For the second five-year period, 2007 to 2012, we sought to ensure the long-term future of the CIDDRG and to establish ourselves as an international centre for the study of intellectual and developmental disabilities that drew upon the expertise that existed in the CIDDRG and at the University of Cambridge and to expand and to develop further links with other universities, statutory services and voluntary associations, both in the UK and internationally. We developed our work further in the following ways:
- Obtaining PhD studentships in the field of intellectual and developmental disabilities to be carried out from different disciplinary perspectives. We obtained both internal and external funding for PhD studentships and over this period, 12 students have completed PhDs or are near to completing, thereby supporting the next generation of academic researchers, academic clinicians, and policy-makers, in the UK and elsewhere.
- Within the framework of the CLAHRC, we have undertaken service-related research that focuses on gaining a greater understanding of the care pathways of men and women with intellectual and developmental disabilities, or acquired brain injuries, and the complex interdisciplinary and interagency arrangements that are required to provide ‘good practice’ in services that support people with these long-term conditions. This research has helped inform the Department of Health’s response to the exposure of abuse at Winterbourne View and has also informed local commissioning.
- We have continued to develop and support basic science studies in parallel with clinical studies, which are investigating the brain mechanisms that underpin some of the behavioural and psychiatric disorders that have been found to be associated with specific genetically determined syndromes. This has included studies on Down’s syndrome and dementia following the award of an MRC grant (with Dr Shahid Zaman, Professor David Menon, and Dr Peter Nestor); a study of the transition in eating behaviour in children under 5 years of age with Prader Willi Syndrome (with Dr Tony Goldstone, Imperial College, London); and a preliminary study of the use of vagus nerve stimulation to control the eating disorder of people with Prader Willi Syndrome. To do this we have further developed and maintained our links with major departments engaged in this research, particularly with Professors John Suckling and Paul Fletcher at the Wolfson Brain Imaging Centre; Dr Rick Livesey at the Gurdon Institute; Professor Patrick Chinnery at the University of Newcastle; Dr Tessa Webb and Dr John Arrand at the University of Birmingham; and Professor Chris Oliver also from the University of Birmingham.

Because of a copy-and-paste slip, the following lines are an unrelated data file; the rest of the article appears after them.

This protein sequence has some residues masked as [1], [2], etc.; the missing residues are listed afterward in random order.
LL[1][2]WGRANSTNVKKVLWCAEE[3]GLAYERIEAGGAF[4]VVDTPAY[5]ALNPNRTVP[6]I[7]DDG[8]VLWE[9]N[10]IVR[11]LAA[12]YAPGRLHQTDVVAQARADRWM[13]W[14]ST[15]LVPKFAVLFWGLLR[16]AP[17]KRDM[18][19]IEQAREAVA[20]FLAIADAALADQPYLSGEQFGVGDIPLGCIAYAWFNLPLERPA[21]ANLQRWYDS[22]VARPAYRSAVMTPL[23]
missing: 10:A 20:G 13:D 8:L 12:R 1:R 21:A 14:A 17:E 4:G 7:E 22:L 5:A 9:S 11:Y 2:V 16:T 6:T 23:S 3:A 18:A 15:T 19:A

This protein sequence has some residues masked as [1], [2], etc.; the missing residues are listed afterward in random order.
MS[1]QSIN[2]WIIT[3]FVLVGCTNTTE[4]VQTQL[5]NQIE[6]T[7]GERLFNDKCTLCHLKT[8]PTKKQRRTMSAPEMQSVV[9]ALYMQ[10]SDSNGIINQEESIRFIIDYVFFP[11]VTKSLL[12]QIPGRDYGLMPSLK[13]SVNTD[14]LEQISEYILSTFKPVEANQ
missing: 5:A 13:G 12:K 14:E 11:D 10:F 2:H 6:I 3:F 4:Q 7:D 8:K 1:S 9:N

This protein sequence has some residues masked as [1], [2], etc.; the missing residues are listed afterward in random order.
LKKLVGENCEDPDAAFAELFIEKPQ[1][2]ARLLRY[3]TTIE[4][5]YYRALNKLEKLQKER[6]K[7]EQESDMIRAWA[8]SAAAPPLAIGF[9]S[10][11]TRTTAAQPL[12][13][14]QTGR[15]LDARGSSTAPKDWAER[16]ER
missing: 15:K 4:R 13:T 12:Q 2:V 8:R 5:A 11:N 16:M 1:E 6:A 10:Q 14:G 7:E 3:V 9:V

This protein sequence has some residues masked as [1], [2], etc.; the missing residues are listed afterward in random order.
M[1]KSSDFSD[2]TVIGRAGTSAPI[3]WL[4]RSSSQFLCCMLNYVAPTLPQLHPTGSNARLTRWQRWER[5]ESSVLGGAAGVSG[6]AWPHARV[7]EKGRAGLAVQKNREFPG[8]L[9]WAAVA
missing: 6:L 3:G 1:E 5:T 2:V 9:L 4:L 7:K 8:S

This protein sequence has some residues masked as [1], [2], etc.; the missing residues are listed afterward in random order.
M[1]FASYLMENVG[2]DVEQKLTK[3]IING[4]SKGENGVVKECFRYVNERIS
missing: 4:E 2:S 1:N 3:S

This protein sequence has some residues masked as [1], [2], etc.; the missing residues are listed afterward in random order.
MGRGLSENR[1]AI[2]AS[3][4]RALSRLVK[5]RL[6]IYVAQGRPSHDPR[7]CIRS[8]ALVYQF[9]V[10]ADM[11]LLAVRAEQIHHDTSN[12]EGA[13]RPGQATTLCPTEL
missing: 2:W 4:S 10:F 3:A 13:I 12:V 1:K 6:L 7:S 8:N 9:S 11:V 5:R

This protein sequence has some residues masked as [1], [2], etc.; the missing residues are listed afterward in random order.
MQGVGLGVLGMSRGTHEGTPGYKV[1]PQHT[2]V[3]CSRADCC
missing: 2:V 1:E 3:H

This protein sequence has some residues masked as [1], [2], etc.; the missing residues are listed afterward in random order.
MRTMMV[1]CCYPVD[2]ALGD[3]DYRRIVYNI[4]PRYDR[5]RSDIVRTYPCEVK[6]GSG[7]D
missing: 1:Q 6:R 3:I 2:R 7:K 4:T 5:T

- Led by Dr Howard Ring, studies have been completed on epilepsy in people with ID leading to the award of an HTA grant to investigate the role of epilepsy nurse specialists; on the outcomes of people who had brain tumours in childhood (in collaboration with Dr Mike Hawkins, Dr Helen Spondeas, Professor David Walker); the acquisition of new face representations in autism spectrum conditions; and investigations of task-related functional connectivity also in people with autism spectrum conditions.
- We have undertaken studies of the interface between clinical practice and the law. Specifically we completed a project on the Deprivation of Liberty Safeguards (led by Dr Isabel Clare) preparing a report for the Department of Health, and submitting evidence to the House of Lords Select Committee reviewing the Mental Capacity Act. Projects on environmental influences on offending, and a collaborative project with Dr Peter Langdon at UEA on the EQUIP treatment programme, have been undertaken. Other projects have included investigating the psychological impact of abuse (by Isabel Clare and Professor Glynis Murphy, Tizard Centre, University of Kent); and projects on access to healthcare; the extent and nature of need of people with ID requiring assistance with eating and drinking; and a study on the outcomes of safeguarding proceedings (led by Dr Marcus Redley).
Third five-year Period: 2012 to 2017
This is the final five years of the Health Foundation Grant which has provided core funding for our group since 2002. We are seeking to continue our work on the needs of people with ID by applying for major strategic grants as well as seeking funding for specific projects. Our group is part of the recently awarded renewal of the CLAHRC grant for a further 5 years funded by the NIHR (CLAHRC East of England). In addition, funding for core posts and for developing neurodevelopmental expertise within the Academic Department of Psychiatry is being sought. Specific projects that have continuing funding include studies on the relationship between Down’s syndrome and dementia, an HTA funded trial of the effect of epilepsy nurse specialist; environmental influences on offending by people with ID; and additional projects that are being undertaken as PhDs. Further applications are in submission. This final five years of the Health Foundation grant will inevitably lead to a reshaping of the focus of the group. Strong links remain with Cambridge and Peterborough Foundation NHS Trust through Howard Ring’s post as University Lecturer and Honorary Consultant Psychiatrist, Isabel Clare’s post with the CLAHRC and in her capacity as a clinical and forensic psychologist, and Shahid Zaman’s post as Affiliated Lecturer and Consultant Psychiatrist in learning disabilities.